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Good cheer does not translate into IT spend

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US publication Optimise Magazine recently produce some interesting conclusions concerning the correlation between business outlook and technology investment for 2004, writes Bloor Research analyst Bob McDowall. The magazine's analysis is based on a survey of business/technology executives from the financial services sector in an InformationWeek Research Priorities study. The survey may be US-based, but the results do not seem to differ from the European environment.

Financial services are, traditionally, substantial investors in Information Technology. Information Technology is a very visible and tangible means of leveraging business and resolving business, administrative, regulatory and compliance issues. Historically, business optimism is a prelude to increased investment and spending in the financial services sector:

  • Contrary to historic patterns it seems that the business optimism is unlikely to translate itself into increased IT spending. Executives are optimistic about business but seem to be continuing their cautious approach to IT spending.
  • Substantial technology investment is predictably going into enabling financial institutions to meet the plethora of compliance, regulatory requirements, outsourcing and risk management. This is neither the most stimulating area for technology investment. The nature of the work is unexciting, not usually innovative and almost certainly lacks innovative qualities. The fact it is absorbing proportions of It budgets hitherto unimaginable further blunts Enthusiasm for the nature of the work!
  • Outsourcing in the financial services sector continues to blunt substantial elements of IT spending, the appetite for outsourcing, not of wholesale operations but applications and project based technology development.
  • On the innovative side much of the work tends to be based on applications integration work. Much of this comprises integration of customer data, which enables financial institutions to better understand customers, their behaviour so they may provide additional and improved products and services for their customers.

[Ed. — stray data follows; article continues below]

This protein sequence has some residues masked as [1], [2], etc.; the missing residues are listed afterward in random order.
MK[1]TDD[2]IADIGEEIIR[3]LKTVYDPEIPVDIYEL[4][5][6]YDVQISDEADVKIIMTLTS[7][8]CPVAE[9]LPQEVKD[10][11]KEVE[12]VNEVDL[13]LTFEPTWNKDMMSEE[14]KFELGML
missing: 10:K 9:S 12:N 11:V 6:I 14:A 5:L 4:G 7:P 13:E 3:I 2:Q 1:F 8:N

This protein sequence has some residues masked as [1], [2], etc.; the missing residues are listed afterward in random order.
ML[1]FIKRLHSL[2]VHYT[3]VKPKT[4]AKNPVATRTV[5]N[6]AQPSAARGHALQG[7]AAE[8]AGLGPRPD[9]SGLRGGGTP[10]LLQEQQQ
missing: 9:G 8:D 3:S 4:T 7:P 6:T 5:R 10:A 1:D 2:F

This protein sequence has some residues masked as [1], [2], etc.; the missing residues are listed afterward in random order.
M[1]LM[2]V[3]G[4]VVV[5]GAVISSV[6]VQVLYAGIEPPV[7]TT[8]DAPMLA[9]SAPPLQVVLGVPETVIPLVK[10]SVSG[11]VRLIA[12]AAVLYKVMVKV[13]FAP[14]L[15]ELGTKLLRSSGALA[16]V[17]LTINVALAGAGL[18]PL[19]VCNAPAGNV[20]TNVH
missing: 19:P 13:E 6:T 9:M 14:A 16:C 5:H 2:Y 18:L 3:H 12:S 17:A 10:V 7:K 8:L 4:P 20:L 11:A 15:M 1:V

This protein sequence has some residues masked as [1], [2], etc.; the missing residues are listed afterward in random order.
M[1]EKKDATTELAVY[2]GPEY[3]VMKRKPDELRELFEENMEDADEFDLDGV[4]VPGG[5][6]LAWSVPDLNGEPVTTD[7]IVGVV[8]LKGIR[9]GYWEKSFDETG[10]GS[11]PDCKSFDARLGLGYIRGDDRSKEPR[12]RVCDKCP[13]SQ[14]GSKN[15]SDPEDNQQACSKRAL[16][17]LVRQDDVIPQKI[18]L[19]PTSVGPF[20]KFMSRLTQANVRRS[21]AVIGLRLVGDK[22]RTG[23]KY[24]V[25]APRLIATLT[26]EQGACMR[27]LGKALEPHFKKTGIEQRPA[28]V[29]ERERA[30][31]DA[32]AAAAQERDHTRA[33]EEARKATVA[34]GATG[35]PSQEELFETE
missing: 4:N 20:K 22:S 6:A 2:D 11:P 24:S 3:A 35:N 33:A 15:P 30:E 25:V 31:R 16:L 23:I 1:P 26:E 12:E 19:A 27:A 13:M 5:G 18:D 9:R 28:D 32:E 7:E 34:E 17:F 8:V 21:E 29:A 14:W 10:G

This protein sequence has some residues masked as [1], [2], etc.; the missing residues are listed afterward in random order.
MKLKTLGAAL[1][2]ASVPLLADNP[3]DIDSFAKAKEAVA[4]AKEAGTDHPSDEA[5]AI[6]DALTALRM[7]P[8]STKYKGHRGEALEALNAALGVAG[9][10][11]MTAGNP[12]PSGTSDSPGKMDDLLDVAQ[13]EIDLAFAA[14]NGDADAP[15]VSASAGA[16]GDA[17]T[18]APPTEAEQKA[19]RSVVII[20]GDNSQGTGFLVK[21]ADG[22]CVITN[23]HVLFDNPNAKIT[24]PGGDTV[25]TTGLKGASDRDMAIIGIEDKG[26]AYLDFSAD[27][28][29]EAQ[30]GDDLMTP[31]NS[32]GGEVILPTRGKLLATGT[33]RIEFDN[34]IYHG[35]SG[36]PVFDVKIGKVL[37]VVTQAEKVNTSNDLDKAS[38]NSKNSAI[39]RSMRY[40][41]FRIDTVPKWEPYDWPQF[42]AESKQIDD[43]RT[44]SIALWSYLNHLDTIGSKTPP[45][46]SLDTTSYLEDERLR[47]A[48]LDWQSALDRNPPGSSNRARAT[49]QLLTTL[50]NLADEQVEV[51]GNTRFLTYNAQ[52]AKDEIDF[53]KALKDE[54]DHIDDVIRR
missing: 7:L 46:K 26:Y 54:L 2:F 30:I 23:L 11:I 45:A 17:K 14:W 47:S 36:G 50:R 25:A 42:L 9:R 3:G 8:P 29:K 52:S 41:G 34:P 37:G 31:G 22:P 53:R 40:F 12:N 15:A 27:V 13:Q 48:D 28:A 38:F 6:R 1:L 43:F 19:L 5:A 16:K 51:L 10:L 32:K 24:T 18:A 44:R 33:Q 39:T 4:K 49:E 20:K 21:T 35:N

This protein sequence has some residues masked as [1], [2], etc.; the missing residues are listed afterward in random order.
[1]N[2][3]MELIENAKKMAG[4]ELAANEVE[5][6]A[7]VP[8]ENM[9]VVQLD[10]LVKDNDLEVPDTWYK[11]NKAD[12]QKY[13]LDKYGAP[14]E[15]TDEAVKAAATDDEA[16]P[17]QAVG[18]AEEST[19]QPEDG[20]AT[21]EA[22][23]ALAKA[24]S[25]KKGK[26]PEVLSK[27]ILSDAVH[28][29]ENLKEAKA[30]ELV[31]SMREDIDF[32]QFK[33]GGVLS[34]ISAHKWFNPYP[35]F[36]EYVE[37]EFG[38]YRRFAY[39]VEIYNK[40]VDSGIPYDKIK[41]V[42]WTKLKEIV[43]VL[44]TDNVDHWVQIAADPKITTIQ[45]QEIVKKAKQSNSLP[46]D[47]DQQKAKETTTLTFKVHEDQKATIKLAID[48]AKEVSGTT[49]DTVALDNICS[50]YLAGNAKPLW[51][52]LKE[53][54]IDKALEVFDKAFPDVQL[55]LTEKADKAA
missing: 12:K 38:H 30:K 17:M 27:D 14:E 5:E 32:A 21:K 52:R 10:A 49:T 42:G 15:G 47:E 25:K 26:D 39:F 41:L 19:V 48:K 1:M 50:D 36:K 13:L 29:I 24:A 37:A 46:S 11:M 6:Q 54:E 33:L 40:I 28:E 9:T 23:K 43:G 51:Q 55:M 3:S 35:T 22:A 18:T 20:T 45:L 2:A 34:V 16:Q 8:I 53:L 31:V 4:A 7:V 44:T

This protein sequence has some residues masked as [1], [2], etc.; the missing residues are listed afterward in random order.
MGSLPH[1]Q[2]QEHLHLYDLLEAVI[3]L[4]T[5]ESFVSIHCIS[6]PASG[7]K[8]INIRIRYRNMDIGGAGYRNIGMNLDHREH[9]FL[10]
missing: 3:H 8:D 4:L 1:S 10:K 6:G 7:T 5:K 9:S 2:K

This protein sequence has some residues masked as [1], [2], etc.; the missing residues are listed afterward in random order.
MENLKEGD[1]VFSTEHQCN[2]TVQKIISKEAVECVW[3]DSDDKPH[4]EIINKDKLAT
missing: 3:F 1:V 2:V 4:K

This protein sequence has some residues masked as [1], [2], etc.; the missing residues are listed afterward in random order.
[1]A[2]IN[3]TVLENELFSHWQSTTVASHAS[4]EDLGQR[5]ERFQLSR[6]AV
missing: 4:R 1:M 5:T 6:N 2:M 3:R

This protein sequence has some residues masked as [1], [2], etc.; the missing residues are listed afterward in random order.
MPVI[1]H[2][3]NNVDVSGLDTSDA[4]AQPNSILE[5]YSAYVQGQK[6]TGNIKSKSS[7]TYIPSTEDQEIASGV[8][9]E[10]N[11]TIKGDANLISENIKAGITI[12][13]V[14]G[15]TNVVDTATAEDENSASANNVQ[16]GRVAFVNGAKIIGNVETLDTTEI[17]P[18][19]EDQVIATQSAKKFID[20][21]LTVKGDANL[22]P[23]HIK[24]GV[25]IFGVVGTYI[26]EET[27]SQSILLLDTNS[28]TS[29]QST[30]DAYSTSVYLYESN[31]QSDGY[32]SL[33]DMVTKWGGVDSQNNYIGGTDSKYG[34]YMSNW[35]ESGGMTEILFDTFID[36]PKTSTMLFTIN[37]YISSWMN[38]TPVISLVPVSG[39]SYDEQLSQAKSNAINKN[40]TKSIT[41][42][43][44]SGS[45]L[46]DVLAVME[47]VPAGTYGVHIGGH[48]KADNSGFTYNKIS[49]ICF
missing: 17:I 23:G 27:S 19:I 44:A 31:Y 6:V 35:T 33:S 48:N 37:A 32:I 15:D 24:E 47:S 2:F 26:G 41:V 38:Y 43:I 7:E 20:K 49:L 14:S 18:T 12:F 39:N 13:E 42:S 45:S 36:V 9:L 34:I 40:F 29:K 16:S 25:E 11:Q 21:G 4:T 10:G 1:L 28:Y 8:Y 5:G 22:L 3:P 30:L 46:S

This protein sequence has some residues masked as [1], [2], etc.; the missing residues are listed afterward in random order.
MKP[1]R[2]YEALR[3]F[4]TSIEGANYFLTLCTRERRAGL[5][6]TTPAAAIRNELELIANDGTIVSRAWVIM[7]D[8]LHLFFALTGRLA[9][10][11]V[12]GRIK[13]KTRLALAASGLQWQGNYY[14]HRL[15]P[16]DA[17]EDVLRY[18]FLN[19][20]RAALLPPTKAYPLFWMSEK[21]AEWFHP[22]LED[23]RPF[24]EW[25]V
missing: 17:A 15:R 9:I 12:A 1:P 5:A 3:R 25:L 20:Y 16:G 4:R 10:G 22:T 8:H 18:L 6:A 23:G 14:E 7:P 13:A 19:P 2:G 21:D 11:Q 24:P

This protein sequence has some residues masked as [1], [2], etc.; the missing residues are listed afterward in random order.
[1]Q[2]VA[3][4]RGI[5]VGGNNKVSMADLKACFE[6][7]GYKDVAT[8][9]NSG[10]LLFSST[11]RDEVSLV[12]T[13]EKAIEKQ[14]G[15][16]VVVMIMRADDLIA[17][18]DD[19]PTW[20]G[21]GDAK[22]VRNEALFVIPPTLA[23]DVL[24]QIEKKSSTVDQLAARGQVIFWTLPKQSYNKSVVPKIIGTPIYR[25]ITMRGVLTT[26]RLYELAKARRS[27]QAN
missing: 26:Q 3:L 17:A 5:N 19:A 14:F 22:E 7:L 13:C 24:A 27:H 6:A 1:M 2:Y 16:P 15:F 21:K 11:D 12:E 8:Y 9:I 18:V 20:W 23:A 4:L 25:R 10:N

Beneath this rather unappetising scene should there be concern that a time gap is now growing between business upturn and development and readiness of the technology resources to support it. An upturn in business there maybe but where is the innovation? Low interest rates and low inflation combined have succeeded in producing low returns on financial investments This has blunted much appetite for investment in financial assets as property and other tangible assets demonstrate better returns.

Financial products, which support such investment, have proved innovative. In other ways financial institutions have not provided any immediately attractive financial products for this environment. Financial scandals across the western hemisphere have assisted in producing a sense of cynicism towards investment in financial assets. A time gap may exist between business upturn and technology investment in the financial services sector but absence of innovation it may be calmly discounted.

© IT-Analysis.com

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